From White Plains, Much Ado About Nothing, and Donnybrook!

A provocative White Plains, a terrific Much Ado, and a charming Donnybrook!

From White Plains   (3 ½ stars)
Much Ado About Nothing   (4 ½ stars)
Donnybrook!   (3 ½ stars)

From White Plains, an interesting play about the long-term effects of bullying written and directed by Michael Perlman, is a double-edged sword.  What’s good about it (and there’s plenty) is really good.  But what’s problematic about it (and there’s plenty of that, too) makes watching it a frustrating experience.  With the tag line, “just because it gets better doesn’t mean it didn’t happen,” Perlman clearly wants to incite controversy.  Dennis (Karl Gregory), a gay filmmaker, calls out the straight Ethan (Aaron Rossini) on national television (winning an Oscar, of course) as a childhood bully who tormented him, as well as a friend who subsequently took his own life.  Ethan struggles to come to terms with what he did in high school with the help of his friend John (Craig Wesley Divino), while Dennis finds his relationship with Greg (Jimmy King) spiraling out of control in the face of his obsessive (some would say psychotic) desire to destroy Ethan’s life.  Unfortunately, both the writing and acting vacillate between being authentic and contrived.  Still, despite its flaws From White Plains contains moments of gripping theatre and couldn’t be timelier.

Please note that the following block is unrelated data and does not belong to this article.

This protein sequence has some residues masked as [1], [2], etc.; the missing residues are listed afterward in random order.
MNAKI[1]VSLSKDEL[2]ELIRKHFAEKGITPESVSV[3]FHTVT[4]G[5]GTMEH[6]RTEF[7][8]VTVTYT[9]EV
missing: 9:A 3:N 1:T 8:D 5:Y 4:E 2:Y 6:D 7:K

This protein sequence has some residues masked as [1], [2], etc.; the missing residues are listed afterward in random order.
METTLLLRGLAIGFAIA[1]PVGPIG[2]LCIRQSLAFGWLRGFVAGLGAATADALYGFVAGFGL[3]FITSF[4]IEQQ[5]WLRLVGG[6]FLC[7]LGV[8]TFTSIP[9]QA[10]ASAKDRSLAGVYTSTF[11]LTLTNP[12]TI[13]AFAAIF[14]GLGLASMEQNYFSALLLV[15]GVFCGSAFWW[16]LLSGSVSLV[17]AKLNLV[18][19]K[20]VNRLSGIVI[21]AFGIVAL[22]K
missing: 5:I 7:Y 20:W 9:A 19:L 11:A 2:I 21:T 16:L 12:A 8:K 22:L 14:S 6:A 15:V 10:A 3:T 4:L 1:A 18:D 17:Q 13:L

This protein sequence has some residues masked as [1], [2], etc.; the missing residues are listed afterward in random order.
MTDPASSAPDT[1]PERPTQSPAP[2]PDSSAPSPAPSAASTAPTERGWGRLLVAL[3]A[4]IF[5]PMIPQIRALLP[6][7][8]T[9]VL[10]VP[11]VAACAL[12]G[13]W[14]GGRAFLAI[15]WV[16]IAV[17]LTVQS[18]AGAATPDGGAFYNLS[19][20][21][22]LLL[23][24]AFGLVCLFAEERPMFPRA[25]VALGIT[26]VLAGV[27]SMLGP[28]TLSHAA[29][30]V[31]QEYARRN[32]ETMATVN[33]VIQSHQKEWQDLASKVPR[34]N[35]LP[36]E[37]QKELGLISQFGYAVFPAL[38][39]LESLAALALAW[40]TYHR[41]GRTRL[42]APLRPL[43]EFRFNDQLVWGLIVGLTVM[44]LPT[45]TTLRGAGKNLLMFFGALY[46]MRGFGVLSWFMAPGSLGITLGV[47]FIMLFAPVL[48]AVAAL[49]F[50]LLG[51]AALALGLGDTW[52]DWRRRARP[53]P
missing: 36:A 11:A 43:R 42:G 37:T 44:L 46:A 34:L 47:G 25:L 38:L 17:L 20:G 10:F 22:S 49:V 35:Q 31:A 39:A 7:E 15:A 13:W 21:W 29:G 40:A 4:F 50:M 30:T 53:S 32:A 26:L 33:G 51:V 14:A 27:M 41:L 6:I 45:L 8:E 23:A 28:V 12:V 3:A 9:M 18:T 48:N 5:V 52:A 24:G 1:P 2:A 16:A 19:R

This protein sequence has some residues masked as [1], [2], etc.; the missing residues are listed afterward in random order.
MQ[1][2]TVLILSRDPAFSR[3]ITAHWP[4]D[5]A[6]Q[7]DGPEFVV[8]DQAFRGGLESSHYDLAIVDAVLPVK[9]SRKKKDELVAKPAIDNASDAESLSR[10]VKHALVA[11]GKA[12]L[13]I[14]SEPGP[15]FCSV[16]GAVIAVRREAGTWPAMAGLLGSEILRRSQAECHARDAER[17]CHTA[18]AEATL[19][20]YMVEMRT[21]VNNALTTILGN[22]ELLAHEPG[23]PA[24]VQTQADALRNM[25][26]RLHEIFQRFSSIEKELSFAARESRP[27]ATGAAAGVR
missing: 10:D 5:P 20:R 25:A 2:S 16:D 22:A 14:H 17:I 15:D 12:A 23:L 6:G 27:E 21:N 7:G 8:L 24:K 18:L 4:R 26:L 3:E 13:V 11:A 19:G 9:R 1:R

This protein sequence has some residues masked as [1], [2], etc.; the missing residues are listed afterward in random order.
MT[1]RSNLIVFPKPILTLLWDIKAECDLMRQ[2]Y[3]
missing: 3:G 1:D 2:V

Theatre for a New Audience’s terrific new production of Much Ado About Nothing boasts magnetic performances by the winsome Maggie Siff and the handsome Jonathan Cake as Beatrice & Benedick.  Crisply directed by Arin Arbus in the intimate Duke on 42nd Street, the supporting cast for this Much Ado is uniformly strong and makes Shakespeare’s timeless drama come vividly alive.  And you won’t be able to take your eyes of Cake, who’s as sexy as he is aptly named.

After revivals of Carrie and Moose Murders, it’s no surprise the Irish Rep has dusted off Donnybrook!, a short-lived Broadway debacle from 1961 notable for its score by the great Johnny Burke, and the presence of the fabulous Susan Johnson.  A musical version of John Ford’s 1952 film, A Quiet Man, that famously paired John Wayne as a retired American boxer who returns to the Irish village of his birth and falls in love with Maureen O’Hara, the surprise is how charming Donnybrook! remains.  The credit goes to a strong cast, starring the wonderful James Barbour and Jenny Powers along with Patrick Cummings, Kathy Fitzgerald and Samuel Cohen, as well as Burke’s score which has been greatly altered and augmented with two of his biggest hits, “It Could Happen To You” and “But Beautiful.”

Fault Line Theatre’s From White Plains plays through March 9 at Signature (480 W 42nd St, FaultLineTheatre.org).  TFANA’s Much Ado About Nothing plays through April 6 at The Duke (229 W 42nd St, www.TFANA.org).  Donnybrook! Plays through March 31 at Irish Rep (132 W 22nd St, IrishRep.org).

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